Article 2 of Brazil's Constitution held both the emperor and the National Assembly, which in 1824 was composed of 50 senators and 102 deputies, as the nation's representatives. This endowed the Assembly with both status and authority. The Constitution created legislative, moderating, executive and judicial branches as "delegations of the nation" with the separation of those powers envisaged as providing balances in support of the Constitution and the rights it enshrined.
Emperor Pedro II surrounded by prominent politicians and national figures c. 1875.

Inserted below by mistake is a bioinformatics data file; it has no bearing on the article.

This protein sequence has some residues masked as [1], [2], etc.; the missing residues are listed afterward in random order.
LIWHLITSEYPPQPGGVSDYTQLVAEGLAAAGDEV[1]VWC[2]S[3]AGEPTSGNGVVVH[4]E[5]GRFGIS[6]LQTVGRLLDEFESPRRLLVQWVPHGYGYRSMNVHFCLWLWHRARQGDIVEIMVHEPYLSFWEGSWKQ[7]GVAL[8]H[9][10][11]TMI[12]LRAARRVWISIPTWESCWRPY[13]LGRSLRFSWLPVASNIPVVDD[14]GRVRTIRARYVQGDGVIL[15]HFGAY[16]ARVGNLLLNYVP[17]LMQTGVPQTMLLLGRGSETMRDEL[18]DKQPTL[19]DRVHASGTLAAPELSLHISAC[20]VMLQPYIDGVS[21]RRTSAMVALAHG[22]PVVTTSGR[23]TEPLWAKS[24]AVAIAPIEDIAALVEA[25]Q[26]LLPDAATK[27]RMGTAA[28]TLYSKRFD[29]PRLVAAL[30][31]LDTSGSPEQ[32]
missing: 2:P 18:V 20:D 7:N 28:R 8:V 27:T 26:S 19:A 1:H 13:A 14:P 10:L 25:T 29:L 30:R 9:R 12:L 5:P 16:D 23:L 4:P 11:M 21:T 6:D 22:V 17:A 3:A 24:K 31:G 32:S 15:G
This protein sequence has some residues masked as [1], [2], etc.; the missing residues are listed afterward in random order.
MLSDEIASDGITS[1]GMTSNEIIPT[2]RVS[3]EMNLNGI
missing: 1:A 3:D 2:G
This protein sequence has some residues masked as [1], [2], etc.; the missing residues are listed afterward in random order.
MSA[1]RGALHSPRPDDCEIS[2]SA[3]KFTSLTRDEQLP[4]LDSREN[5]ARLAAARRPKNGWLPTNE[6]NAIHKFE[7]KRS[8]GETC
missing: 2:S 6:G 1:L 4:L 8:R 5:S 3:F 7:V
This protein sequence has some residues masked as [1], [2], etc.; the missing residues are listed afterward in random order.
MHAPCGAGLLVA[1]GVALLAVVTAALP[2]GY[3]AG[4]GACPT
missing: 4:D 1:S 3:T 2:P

Because the emperor was the head of both the moderating and executive branches (being aided by the Council of State and the Council of Ministers, respectively), he had the final say and held ultimate control over the national government. Even so, the prerogatives and authority granted to the legislature within the Constitution meant that it could and would play a major and indispensable role in the functioning of the government. It was no mere rubber stamp. The National Assembly alone could enact, revoke, interpret and suspend laws under Article 13 of the Constitution. The legislature also held the power of the purse and was required to annually authorize expenditures and taxes. It alone approved and exercised oversight of government loans and debts. Other responsibilities entrusted to the Assembly included setting the size of the military's forces, the creation of offices within the government, monitoring the national welfare and ensuring that the government was being run in conformity to the Constitution. This last provision allowed the legislature wide authority to examine and debate government policy and conduct.
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